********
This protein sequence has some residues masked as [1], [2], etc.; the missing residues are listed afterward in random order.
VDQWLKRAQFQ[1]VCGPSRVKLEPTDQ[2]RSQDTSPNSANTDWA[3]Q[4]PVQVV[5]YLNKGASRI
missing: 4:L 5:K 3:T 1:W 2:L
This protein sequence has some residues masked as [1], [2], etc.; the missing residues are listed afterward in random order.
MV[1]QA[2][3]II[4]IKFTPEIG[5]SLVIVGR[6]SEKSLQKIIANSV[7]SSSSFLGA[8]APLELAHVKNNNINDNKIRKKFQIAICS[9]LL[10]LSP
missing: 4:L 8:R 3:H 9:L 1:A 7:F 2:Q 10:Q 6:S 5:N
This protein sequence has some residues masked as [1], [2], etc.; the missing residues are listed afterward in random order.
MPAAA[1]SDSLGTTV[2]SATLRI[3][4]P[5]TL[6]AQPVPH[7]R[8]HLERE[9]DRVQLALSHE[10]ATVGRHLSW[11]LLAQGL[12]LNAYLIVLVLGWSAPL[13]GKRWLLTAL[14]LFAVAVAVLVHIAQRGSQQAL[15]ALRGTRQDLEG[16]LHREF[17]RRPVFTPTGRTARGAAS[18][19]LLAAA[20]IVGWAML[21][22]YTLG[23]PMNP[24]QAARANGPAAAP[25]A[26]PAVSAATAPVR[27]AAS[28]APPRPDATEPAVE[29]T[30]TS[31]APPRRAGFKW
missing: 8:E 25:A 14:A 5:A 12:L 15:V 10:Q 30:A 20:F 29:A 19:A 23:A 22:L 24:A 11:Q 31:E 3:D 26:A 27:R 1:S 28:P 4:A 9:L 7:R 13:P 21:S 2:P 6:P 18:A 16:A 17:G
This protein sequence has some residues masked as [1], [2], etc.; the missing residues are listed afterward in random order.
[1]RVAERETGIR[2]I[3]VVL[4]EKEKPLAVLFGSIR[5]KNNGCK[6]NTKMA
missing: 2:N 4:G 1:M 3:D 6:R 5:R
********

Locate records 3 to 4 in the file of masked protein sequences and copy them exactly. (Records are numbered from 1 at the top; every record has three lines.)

This protein sequence has some residues masked as [1], [2], etc.; the missing residues are listed afterward in random order.
MPAAA[1]SDSLGTTV[2]SATLRI[3][4]P[5]TL[6]AQPVPH[7]R[8]HLERE[9]DRVQLALSHE[10]ATVGRHLSW[11]LLAQGL[12]LNAYLIVLVLGWSAPL[13]GKRWLLTAL[14]LFAVAVAVLVHIAQRGSQQAL[15]ALRGTRQDLEG[16]LHREF[17]RRPVFTPTGRTARGAAS[18][19]LLAAA[20]IVGWAML[21][22]YTLG[23]PMNP[24]QAARANGPAAAP[25]A[26]PAVSAATAPVR[27]AAS[28]APPRPDATEPAVE[29]T[30]TS[31]APPRRAGFKW
missing: 8:E 25:A 14:A 5:A 12:L 15:V 10:Q 30:A 20:F 29:A 19:A 23:A 22:L 24:A 11:Q 31:E 3:D 26:A 27:R 1:S 28:P 4:A 9:L 7:R 13:P 21:S 2:P 6:P 18:A 16:A 17:G
This protein sequence has some residues masked as [1], [2], etc.; the missing residues are listed afterward in random order.
[1]RVAERETGIR[2]I[3]VVL[4]EKEKPLAVLFGSIR[5]KNNGCK[6]NTKMA
missing: 2:N 4:G 1:M 3:D 6:R 5:R